Yet one of the most important organs of the Danish cultural elite, the state-funded Danish Arts Council, has taken the opposite view of the citizens who subsidize it. A major art exhibit located just steps away from the heavily fortified Jyllands Posten offices at Copenhagen’s Kunsthal Charlottenborg, among the most prominent contemporary art museums in Europe, makes the case that it is the cartoonist Westergaard, his newspaper colleagues, the former prime minister, and other Western leaders who are the enemies of free expression—not those who continue to call for the murder of cartoonists and publishers.
Pavilion for Revolutionary Free Speech, created by the German artist Thomas Kilpper, premiered at last year’s Venice Biennale as part of the Danish pavilion. A recent Artforum review of the Copenhagen exhibit lauded it for “countering the asserted patriotism of the speakers depicted.” Though the Charlottenborg show just closed, a giant banner displaying some of the faces caricatured by Kilpper underscored with the words “GET RID OF ‘EM” is being displayed at Villa Romana in Florence, a residence and exhibition space for German artists, through Sept. 2.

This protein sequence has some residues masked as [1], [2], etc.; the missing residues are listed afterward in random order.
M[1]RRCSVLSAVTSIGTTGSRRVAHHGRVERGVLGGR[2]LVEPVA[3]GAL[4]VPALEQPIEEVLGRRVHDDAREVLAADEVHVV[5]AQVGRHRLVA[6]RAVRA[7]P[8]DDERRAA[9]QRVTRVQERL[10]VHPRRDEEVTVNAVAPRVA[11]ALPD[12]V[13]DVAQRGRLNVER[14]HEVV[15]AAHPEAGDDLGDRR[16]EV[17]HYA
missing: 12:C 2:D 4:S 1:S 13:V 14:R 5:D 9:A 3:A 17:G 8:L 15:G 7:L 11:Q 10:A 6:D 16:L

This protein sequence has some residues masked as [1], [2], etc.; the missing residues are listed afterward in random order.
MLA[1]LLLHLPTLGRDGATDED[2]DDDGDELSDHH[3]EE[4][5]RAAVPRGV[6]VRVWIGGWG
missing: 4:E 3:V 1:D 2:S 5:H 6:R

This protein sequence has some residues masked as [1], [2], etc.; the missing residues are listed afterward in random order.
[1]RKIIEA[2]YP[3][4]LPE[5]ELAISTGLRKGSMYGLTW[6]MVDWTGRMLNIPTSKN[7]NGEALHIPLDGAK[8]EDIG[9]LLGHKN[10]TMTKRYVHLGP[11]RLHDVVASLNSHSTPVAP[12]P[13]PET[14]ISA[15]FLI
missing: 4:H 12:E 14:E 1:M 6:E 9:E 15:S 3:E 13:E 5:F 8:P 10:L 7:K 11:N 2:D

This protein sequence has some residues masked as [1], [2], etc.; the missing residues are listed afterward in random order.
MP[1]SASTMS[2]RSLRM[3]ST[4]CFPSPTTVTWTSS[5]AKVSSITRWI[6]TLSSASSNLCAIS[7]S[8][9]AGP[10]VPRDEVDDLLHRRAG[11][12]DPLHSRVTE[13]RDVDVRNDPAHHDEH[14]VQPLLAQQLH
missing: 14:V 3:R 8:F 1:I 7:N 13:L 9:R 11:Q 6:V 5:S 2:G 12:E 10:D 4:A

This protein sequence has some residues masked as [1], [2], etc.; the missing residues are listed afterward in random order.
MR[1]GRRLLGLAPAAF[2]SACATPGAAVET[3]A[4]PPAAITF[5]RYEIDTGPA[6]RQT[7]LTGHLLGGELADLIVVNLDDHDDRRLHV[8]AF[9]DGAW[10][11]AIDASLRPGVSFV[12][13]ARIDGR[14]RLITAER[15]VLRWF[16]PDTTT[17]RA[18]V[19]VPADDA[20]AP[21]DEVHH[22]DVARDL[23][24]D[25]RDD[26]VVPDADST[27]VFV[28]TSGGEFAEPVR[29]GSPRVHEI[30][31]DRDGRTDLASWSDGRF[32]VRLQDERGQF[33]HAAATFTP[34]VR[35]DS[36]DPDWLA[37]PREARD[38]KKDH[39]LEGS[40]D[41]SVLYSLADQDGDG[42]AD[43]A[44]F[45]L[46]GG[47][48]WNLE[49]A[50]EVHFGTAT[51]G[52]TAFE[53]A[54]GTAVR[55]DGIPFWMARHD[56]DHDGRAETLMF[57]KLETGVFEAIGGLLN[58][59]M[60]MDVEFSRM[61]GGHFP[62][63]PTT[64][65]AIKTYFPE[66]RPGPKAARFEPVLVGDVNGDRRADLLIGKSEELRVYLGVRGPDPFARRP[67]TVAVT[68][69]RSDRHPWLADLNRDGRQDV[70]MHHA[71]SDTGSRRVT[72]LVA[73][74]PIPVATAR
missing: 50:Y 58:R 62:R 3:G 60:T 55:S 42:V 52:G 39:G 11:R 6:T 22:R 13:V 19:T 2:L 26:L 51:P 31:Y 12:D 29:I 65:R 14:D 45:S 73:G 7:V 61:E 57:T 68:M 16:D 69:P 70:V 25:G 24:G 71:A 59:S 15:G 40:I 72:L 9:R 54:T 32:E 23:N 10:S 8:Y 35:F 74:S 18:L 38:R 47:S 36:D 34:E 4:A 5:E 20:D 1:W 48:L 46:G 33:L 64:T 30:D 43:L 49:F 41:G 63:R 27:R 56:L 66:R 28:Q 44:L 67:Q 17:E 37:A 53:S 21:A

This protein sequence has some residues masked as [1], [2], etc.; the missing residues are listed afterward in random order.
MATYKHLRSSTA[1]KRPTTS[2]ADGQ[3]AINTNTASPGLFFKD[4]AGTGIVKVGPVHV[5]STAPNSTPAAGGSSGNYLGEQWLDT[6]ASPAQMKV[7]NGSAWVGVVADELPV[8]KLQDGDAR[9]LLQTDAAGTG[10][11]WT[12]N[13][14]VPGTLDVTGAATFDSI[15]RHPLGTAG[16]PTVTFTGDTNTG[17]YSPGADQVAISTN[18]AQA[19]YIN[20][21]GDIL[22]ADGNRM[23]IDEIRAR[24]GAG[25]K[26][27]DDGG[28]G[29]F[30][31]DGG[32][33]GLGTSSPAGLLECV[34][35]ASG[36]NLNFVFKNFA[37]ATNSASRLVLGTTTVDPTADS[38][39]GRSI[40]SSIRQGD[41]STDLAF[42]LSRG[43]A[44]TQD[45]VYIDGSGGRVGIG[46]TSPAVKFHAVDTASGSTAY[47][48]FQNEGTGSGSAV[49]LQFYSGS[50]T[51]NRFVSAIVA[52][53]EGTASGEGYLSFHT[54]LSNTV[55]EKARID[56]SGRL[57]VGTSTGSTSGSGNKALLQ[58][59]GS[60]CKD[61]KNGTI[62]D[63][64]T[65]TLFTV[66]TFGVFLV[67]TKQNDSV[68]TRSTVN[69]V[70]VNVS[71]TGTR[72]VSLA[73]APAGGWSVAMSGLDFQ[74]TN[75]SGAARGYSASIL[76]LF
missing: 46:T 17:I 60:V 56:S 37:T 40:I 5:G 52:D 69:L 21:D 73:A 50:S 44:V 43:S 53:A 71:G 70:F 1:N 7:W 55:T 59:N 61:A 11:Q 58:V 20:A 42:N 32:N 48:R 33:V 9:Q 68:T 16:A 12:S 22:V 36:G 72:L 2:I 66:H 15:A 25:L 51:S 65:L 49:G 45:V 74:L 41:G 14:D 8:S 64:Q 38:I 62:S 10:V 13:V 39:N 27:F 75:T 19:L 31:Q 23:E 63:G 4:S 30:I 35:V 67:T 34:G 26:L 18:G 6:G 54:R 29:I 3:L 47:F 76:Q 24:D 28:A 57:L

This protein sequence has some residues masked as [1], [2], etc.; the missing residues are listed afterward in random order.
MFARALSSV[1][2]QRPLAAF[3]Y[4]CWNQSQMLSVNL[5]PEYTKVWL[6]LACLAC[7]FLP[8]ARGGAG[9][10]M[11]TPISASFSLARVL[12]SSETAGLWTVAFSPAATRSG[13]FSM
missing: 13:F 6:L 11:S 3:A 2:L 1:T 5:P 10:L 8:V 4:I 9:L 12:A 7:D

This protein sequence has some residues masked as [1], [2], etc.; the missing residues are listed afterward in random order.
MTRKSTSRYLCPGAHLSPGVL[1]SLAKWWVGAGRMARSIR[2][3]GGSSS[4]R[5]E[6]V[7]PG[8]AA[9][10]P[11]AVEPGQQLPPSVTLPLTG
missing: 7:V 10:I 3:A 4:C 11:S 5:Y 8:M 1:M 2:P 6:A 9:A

The original piece consisted of a wooden platform—a “romantic gazebo,” as Kilpper called it—into whose floor he carved the faces of some 33 individuals. “All of them,” according to the exhibit’s promotional materials, “are people who Kilpper believes have been directly or indirectly responsible for promoting censorship, social exclusion or intolerance.”